California Moving to Grid Scale Storage

A couple of weeks ago, Matt Wald wrote this story for the NYT.  Here is how the story begins:

Solar power is growing so fast in California — with installations by customers increasing tenfold since 2006 — that it is turning the state’s power system upside down.
In a twist that is being closely watched by power companies around the country, California utilities will install massive banks of batteries and other devices to store the power surplus created by solar panels in the afternoon, when the sun’s rays are strong.
After beginning the article by implying that CA power companies have invested in new storage capacity on their own, Wald buries the real story in the middle of his article:

The relatively new idea of using batteries — which could be bundled in packs, each about the size of an 18-wheel truck trailer — to store electricity during the day and discharge it in the evening is aimed at coping with rapid changes in supply and demand. The expense of the batteries, possibly in the billions of dollars for California, has limited their use.

But booming solar power in California has changed the equation and made the California Public Utilities Commission take a different path.

At the end of October, the commission ordered the utility companies it regulates to install some form of energy storage equipment — exactly what was not specified — in the first mandate of its kind in the country.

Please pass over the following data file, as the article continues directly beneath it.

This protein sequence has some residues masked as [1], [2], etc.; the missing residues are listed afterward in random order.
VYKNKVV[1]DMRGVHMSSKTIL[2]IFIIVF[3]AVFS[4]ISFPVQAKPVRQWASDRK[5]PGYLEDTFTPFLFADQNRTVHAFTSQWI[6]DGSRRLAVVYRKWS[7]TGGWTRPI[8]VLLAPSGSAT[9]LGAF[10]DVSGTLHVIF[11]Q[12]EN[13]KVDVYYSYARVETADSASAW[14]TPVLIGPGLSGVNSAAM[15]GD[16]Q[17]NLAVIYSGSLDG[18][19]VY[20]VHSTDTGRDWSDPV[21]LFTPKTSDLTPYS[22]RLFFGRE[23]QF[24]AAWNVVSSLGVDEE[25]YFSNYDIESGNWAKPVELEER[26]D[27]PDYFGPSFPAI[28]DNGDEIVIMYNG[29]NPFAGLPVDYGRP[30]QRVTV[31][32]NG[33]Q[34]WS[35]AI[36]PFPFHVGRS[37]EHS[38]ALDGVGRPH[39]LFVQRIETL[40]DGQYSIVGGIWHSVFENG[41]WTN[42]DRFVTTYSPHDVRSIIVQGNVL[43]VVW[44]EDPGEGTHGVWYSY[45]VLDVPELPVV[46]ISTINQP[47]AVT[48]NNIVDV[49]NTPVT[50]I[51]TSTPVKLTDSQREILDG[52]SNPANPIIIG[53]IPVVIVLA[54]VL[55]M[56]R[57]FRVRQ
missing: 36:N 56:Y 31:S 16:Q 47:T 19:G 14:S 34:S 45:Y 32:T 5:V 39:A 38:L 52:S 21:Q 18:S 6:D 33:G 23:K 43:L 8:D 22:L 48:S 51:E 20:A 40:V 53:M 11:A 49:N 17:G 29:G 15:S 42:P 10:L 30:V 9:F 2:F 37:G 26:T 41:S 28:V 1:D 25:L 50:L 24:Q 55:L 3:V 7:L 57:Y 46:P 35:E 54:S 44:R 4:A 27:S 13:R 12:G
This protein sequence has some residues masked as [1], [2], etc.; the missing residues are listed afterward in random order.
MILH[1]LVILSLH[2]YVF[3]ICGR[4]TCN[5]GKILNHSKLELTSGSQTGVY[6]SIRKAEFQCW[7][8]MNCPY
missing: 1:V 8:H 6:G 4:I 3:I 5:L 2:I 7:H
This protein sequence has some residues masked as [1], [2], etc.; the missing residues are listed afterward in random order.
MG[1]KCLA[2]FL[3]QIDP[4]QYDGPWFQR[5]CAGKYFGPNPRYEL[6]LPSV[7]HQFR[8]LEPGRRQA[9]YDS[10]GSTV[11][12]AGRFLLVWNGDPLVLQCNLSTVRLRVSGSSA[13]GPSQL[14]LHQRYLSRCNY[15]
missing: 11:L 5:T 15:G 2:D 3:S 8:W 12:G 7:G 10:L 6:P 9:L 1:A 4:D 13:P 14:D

As power company whining about the burden of solar power increased in CA, the PUC there order power companies to quit whining and serve the state and its new solar generation partners.
We currently have a chicken and egg standoff with grid scale storage, much like the one we had with solar PV cells 20 years ago.  The technology is too expensive, because there isn’t a market for it, and there isn’t a market for it because it is too expensive.  An important function of regulation is to break this kind of logjam to increase the speed and scale of innovation.  That is exactly what the CA PUC did with this decision to require new grid scale storage capacity in CA.  Note that Wald reports that the PUC did not dictate the technology, they just ordered an increase in installed capacity.  That is all it takes.
Despite the fact that Mr. Wald seems to have missed the real story here, his article is well worth reading, because it includes a lot of the real world issues involved with integrating solar power and transforming out obsolete electric grid.

One thought on “California Moving to Grid Scale Storage

  1. No matter how much they kick and scream, technology continues to march relentlessly on, and if utilities don’t embrace it, they will get run over by it. Even PJM has one of those nifty battery trailers to play with.

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